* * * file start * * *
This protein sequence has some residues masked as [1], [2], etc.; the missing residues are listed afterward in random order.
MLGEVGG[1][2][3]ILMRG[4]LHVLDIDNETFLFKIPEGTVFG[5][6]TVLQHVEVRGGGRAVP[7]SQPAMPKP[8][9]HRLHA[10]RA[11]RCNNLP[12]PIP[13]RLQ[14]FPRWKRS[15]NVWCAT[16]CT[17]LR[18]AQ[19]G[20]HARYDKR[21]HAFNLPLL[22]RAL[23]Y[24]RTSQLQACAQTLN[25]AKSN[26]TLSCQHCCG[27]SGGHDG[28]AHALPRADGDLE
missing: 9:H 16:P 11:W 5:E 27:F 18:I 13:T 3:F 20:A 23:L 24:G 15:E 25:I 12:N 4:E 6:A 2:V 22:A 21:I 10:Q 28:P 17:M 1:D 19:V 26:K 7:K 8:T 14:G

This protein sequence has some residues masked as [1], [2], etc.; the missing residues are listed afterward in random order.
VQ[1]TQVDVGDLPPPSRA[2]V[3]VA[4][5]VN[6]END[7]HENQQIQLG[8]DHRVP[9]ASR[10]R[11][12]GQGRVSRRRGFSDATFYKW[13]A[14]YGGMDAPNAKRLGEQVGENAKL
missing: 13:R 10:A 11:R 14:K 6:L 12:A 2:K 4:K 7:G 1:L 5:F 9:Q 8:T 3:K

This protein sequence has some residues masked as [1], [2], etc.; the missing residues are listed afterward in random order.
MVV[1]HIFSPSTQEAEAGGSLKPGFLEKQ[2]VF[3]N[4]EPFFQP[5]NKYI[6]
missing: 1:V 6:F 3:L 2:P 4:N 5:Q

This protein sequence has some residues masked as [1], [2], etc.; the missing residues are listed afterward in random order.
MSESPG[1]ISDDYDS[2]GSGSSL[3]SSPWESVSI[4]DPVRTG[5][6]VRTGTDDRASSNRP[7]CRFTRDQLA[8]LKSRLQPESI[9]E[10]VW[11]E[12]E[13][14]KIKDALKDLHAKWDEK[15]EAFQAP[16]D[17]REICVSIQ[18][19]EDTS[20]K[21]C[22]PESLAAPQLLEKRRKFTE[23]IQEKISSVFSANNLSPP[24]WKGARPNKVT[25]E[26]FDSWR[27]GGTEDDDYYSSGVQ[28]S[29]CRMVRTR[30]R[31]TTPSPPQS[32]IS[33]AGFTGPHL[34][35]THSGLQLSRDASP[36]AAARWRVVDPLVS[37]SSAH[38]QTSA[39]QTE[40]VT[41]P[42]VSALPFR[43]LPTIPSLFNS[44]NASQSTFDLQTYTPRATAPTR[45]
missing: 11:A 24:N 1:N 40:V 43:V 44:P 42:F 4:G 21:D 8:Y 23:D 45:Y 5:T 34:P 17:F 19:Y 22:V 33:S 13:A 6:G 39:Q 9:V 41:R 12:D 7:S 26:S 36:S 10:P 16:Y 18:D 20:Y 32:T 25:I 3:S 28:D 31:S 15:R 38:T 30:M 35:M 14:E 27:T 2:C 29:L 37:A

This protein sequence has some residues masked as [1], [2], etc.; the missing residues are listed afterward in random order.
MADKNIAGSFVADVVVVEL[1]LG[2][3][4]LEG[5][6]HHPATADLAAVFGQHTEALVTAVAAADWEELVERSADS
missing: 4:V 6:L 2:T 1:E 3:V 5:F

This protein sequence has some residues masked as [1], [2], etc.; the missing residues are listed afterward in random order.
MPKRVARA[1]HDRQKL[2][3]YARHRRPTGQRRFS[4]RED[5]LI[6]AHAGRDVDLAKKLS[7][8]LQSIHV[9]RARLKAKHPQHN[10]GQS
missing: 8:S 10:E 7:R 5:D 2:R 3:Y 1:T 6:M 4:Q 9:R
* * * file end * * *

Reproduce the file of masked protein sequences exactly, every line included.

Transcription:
This protein sequence has some residues masked as [1], [2], etc.; the missing residues are listed afterward in random order.
MLGEVGG[1][2][3]ILMRG[4]LHVLDIDNETFLFKIPEGTVFG[5][6]TVLQHVEVRGGGRAVP[7]SQPAMPKP[8][9]HRLHA[10]RA[11]RCNNLP[12]PIP[13]RLQ[14]FPRWKRS[15]NVWCAT[16]CT[17]LR[18]AQ[19]G[20]HARYDKR[21]HAFNLPLL[22]RAL[23]Y[24]RTSQLQACAQTLN[25]AKSN[26]TLSCQHCCG[27]SGGHDG[28]AHALPRADGDLE
missing: 9:H 16:P 11:W 5:E 27:F 18:I 13:T 3:F 20:A 23:L 24:G 15:E 25:I 12:N 4:E 6:A 2:V 22:A 21:I 10:Q 28:P 17:M 1:D 19:V 26:K 7:K 8:T 14:G

This protein sequence has some residues masked as [1], [2], etc.; the missing residues are listed afterward in random order.
VQ[1]TQVDVGDLPPPSRA[2]V[3]VA[4][5]VN[6]END[7]HENQQIQLG[8]DHRVP[9]ASR[10]R[11][12]GQGRVSRRRGFSDATFYKW[13]A[14]YGGMDAPNAKRLGEQVGENAKL
missing: 13:R 10:A 11:R 14:K 6:L 12:A 2:K 4:K 7:G 1:L 5:F 9:Q 8:T 3:K

This protein sequence has some residues masked as [1], [2], etc.; the missing residues are listed afterward in random order.
MVV[1]HIFSPSTQEAEAGGSLKPGFLEKQ[2]VF[3]N[4]EPFFQP[5]NKYI[6]
missing: 1:V 6:F 3:L 2:P 4:N 5:Q

This protein sequence has some residues masked as [1], [2], etc.; the missing residues are listed afterward in random order.
MSESPG[1]ISDDYDS[2]GSGSSL[3]SSPWESVSI[4]DPVRTG[5][6]VRTGTDDRASSNRP[7]CRFTRDQLA[8]LKSRLQPESI[9]E[10]VW[11]E[12]E[13][14]KIKDALKDLHAKWDEK[15]EAFQAP[16]D[17]REICVSIQ[18][19]EDTS[20]K[21]C[22]PESLAAPQLLEKRRKFTE[23]IQEKISSVFSANNLSPP[24]WKGARPNKVT[25]E[26]FDSWR[27]GGTEDDDYYSSGVQ[28]S[29]CRMVRTR[30]R[31]TTPSPPQS[32]IS[33]AGFTGPHL[34][35]THSGLQLSRDASP[36]AAARWRVVDPLVS[37]SSAH[38]QTSA[39]QTE[40]VT[41]P[42]VSALPFR[43]LPTIPSLFNS[44]NASQSTFDLQTYTPRATAPTR[45]
missing: 11:A 24:N 1:N 40:V 43:V 44:P 42:F 4:G 21:D 8:Y 23:D 45:Y 5:T 34:P 17:F 19:Y 22:V 33:S 13:A 6:G 39:Q 9:V 41:R 12:D 7:S 26:S 36:S 10:P 16:Y 18:D 20:Y 32:T 25:I 3:S 28:D 31:S 15:R 38:T 30:M 35:M 14:E 27:T 2:C 29:L 37:A

This protein sequence has some residues masked as [1], [2], etc.; the missing residues are listed afterward in random order.
MADKNIAGSFVADVVVVEL[1]LG[2][3][4]LEG[5][6]HHPATADLAAVFGQHTEALVTAVAAADWEELVERSADS
missing: 4:V 6:L 2:T 1:E 3:V 5:F

This protein sequence has some residues masked as [1], [2], etc.; the missing residues are listed afterward in random order.
MPKRVARA[1]HDRQKL[2][3]YARHRRPTGQRRFS[4]RED[5]LI[6]AHAGRDVDLAKKLS[7][8]LQSIHV[9]RARLKAKHPQHN[10]GQS
missing: 8:S 10:E 7:R 5:D 2:R 3:Y 1:T 6:M 4:Q 9:R